As Asia’s premium airlines enter earnings season, their prospects are looking dire amid a double whammy of a strong greenback and higher oil prices.
“It’s very rare to see the U.S. dollar (USD) and oil move in the same direction. Both hit airlines’ earnings; fuel is 30 to 40 percent of costs and 70 to 80 percent of total costs are in USD, including fuel of course,” explained Michael Beer, vice president of Asia Pacific transportation and infrastructure at Citi in an emailed note.
The dollar and oil typically enjoy an inverse correlation but the energy market’s current supply-side dynamics, specifically production cuts from major exporters such as OPEC members and Russia, are to blame for the current phenomenon, he continued.
“Cathay and Singapore Airlines are losing their relative edge and they are disintermediated by Gulf, Chinese, and U.S. carriers,” Beer said.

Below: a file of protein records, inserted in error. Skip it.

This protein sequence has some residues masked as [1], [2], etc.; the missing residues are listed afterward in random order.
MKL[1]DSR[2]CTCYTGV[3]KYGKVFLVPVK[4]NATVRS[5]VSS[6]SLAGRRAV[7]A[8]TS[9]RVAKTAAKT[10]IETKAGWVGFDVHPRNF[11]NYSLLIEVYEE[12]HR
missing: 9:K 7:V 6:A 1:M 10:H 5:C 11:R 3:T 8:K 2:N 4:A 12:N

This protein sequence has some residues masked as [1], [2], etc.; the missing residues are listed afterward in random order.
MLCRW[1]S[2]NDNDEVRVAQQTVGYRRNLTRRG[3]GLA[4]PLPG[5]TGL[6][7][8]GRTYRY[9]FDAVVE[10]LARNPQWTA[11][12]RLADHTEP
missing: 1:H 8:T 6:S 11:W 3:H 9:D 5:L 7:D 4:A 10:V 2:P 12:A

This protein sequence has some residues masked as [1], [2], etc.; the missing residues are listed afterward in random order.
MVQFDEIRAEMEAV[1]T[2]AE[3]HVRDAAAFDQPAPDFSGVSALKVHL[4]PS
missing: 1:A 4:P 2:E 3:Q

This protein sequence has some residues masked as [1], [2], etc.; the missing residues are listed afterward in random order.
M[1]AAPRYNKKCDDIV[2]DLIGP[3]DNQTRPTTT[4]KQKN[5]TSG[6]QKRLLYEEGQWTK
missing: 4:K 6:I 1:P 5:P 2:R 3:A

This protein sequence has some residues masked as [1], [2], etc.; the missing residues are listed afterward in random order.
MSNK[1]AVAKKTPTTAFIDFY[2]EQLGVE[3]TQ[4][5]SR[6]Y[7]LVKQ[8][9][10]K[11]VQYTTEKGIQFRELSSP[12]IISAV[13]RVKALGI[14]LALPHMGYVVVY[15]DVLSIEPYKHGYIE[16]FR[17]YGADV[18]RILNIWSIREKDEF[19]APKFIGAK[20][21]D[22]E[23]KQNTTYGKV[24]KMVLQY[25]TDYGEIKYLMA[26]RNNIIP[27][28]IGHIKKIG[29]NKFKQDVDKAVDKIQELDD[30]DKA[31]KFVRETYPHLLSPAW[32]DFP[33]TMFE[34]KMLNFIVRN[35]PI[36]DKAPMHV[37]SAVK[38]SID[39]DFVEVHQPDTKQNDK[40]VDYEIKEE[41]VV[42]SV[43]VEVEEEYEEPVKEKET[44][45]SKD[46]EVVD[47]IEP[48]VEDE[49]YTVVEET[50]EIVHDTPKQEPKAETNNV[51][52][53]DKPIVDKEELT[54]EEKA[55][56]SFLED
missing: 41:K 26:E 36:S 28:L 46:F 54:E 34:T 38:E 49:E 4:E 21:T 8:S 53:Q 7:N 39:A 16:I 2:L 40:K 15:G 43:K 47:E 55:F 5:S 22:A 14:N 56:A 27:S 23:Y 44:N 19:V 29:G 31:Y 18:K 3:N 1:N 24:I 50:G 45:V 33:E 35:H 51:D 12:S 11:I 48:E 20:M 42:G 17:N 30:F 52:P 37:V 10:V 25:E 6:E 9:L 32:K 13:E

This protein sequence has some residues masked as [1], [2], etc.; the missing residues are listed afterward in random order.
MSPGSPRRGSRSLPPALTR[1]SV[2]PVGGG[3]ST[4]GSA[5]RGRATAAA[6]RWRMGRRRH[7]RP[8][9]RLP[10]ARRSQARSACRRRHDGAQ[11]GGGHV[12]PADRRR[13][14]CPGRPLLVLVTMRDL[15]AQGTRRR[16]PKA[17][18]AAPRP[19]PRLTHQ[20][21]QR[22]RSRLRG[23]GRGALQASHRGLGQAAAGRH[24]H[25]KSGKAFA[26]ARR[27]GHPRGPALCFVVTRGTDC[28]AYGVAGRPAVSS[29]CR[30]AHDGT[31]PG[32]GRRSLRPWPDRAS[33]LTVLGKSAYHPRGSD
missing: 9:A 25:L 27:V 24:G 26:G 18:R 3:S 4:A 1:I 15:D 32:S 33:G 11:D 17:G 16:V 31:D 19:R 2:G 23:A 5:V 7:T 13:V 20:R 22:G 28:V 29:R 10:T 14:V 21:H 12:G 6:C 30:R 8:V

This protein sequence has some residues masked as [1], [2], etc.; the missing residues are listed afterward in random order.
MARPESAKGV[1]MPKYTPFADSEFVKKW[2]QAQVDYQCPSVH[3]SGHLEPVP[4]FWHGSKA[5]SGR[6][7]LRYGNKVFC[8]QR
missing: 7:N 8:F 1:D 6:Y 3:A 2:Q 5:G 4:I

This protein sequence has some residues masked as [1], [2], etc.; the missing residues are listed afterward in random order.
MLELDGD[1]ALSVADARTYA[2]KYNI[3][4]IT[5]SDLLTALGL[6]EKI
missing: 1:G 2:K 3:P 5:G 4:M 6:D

Moreover, the growth of Asia’s rising middle class is benefitting low-cost carriers, especially AirAsia and India’s Indigo, rather than full-service names, Beer added. Low-cost options tend to dominate in emerging markets, he pointed out.
Citi has a sell rating on both Singapore Airlines and Cathay Pacific. The flagship carrier of the Southeast Asian nation announces third-quarter results on Tuesday, while Cathay reports 2016 final results on March 15.
Singapore Airlines enjoys better fuel hedges than Cathay’s, Beer said, but it faces a more competitive environment, with the Singaporean government offering airlines new slots and routes when the city-state’s airport opens a fourth terminal later this year.